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Ann Epidemiol. 2015 Sep;25(9):649-55. doi: 10.1016/j.annepidem.2015.04.006. Epub 2015 Jun 9.

Physical activity, sedentary behavior and all-cause mortality among blacks and whites with diabetes.

Author information

1
Division of Epidemiology, Vanderbilt University School of Medicine, Nashville, TN. Electronic address: kimberly.glenn@tn.gov.
2
Department of Biostatistics, Vanderbilt University School of Medicine, Nashville, TN.
3
Division of Epidemiology, Vanderbilt University School of Medicine, Nashville, TN.
4
Division of Gastroenterology, Hepatology, and Nutrition, Department of Medicine, Vanderbilt University School of Medicine, Nashville, TN.
5
Nutritional Epidemiology Branch, Division of Cancer Epidemiology and Genetics, National Cancer Institute, Bethesda, MD.
6
Department of Epidemiology, Harvard School of Public Health, Boston, MA; Channing Division of Network Medicine, Harvard Medical School, Boston, MA; Dana-Farber/Harvard Cancer Center, Boston, MA.
7
Division of Epidemiology, Vanderbilt University School of Medicine, Nashville, TN; International Epidemiology Institute, Rockville, MD.

Abstract

PURPOSE:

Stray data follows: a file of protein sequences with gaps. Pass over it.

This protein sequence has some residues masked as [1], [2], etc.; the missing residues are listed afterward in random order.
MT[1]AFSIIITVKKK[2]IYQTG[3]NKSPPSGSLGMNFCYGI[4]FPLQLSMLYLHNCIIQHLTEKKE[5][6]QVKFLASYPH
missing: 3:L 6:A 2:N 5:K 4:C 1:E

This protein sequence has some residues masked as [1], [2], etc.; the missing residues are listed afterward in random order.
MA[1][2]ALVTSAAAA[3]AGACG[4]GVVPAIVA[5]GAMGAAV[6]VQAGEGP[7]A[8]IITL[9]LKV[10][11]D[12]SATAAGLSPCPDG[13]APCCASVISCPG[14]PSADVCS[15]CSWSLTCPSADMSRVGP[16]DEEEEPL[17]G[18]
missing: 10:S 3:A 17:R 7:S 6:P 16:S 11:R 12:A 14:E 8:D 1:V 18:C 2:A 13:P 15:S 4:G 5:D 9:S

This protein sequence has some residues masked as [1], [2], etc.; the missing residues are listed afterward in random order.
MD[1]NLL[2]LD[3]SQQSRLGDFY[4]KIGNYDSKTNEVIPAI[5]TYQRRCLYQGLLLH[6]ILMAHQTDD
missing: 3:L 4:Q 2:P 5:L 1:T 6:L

The study objective was to examine the role of physical activity (PA) and sedentary time (ST) on mortality risk among a population of low-income adults with diabetes.

METHODS:

Black (n = 11,137) and white (n = 4508) men and women with diabetes from the Southern Community Cohort Study self-reported total PA levels and total ST. Participants were categorized into quartiles of total PA and total ST. Hazard ratios (HRs) and 95% confidence intervals (CIs) for subsequent mortality risk were estimated from Cox proportional hazards analysis with adjustment for potential confounders.

RESULTS:

During follow-up, 2370 participants died. The multivariable risk of mortality was lower among participants in the highest quartile of PA compared with those in the lowest quartile (HR, 0.64; 95% CI: 0.57-0.73). Mortality risk was significantly increased among participants in the highest compared with the lowest quartile of ST after adjusting for PA (HR, 1.21; 95% CI: 1.08-1.37). Across sex and race groups, similar trends of decreasing mortality with rising PA and increasing mortality with rising ST were observed.

CONCLUSIONS:

Although causality cannot be established from these observational data, the current findings suggest that increasing PA and decreasing ST may help extend survival among individuals with diabetes irrespective of race and sex.

KEYWORDS:

Cardiovascular disease; Diabetes; Low income; Mortality; Physical activity; Sedentary behaviors

PMID:
26141652
PMCID:
PMC4602000
DOI:
10.1016/j.annepidem.2015.04.006
[Indexed for MEDLINE]
Free PMC Article

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